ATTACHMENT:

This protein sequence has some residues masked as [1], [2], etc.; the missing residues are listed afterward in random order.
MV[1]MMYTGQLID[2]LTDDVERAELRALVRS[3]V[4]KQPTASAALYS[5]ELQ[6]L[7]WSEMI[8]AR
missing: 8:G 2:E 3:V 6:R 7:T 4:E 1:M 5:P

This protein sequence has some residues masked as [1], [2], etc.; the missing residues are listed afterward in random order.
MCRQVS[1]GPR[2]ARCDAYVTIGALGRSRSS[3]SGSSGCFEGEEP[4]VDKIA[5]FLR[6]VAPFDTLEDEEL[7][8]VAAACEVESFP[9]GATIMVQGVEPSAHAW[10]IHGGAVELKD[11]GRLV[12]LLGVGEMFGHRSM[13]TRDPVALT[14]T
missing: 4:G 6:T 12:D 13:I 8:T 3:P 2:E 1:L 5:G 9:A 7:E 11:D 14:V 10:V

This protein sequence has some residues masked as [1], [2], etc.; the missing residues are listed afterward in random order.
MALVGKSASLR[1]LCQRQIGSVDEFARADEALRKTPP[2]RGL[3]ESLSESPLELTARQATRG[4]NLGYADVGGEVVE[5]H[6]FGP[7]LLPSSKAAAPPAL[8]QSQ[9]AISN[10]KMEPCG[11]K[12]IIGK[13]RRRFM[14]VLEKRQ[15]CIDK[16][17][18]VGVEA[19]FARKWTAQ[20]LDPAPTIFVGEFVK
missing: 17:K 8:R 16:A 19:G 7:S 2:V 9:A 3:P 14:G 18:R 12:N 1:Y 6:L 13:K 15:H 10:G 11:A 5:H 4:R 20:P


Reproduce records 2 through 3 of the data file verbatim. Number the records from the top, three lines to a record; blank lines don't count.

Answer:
This protein sequence has some residues masked as [1], [2], etc.; the missing residues are listed afterward in random order.
MCRQVS[1]GPR[2]ARCDAYVTIGALGRSRSS[3]SGSSGCFEGEEP[4]VDKIA[5]FLR[6]VAPFDTLEDEEL[7][8]VAAACEVESFP[9]GATIMVQGVEPSAHAW[10]IHGGAVELKD[11]GRLV[12]LLGVGEMFGHRSM[13]TRDPVALT[14]T
missing: 4:G 6:T 12:D 13:I 8:T 3:P 2:E 1:L 5:G 9:A 7:E 11:D 14:V 10:V

This protein sequence has some residues masked as [1], [2], etc.; the missing residues are listed afterward in random order.
MALVGKSASLR[1]LCQRQIGSVDEFARADEALRKTPP[2]RGL[3]ESLSESPLELTARQATRG[4]NLGYADVGGEVVE[5]H[6]FGP[7]LLPSSKAAAPPAL[8]QSQ[9]AISN[10]KMEPCG[11]K[12]IIGK[13]RRRFM[14]VLEKRQ[15]CIDK[16][17][18]VGVEA[19]FARKWTAQ[20]LDPAPTIFVGEFVK
missing: 17:K 8:R 16:A 19:G 7:S 2:V 9:A 3:P 14:G 18:R 12:N 1:Y 6:L 13:K 15:H 10:G 11:A 5:H 4:R 20:P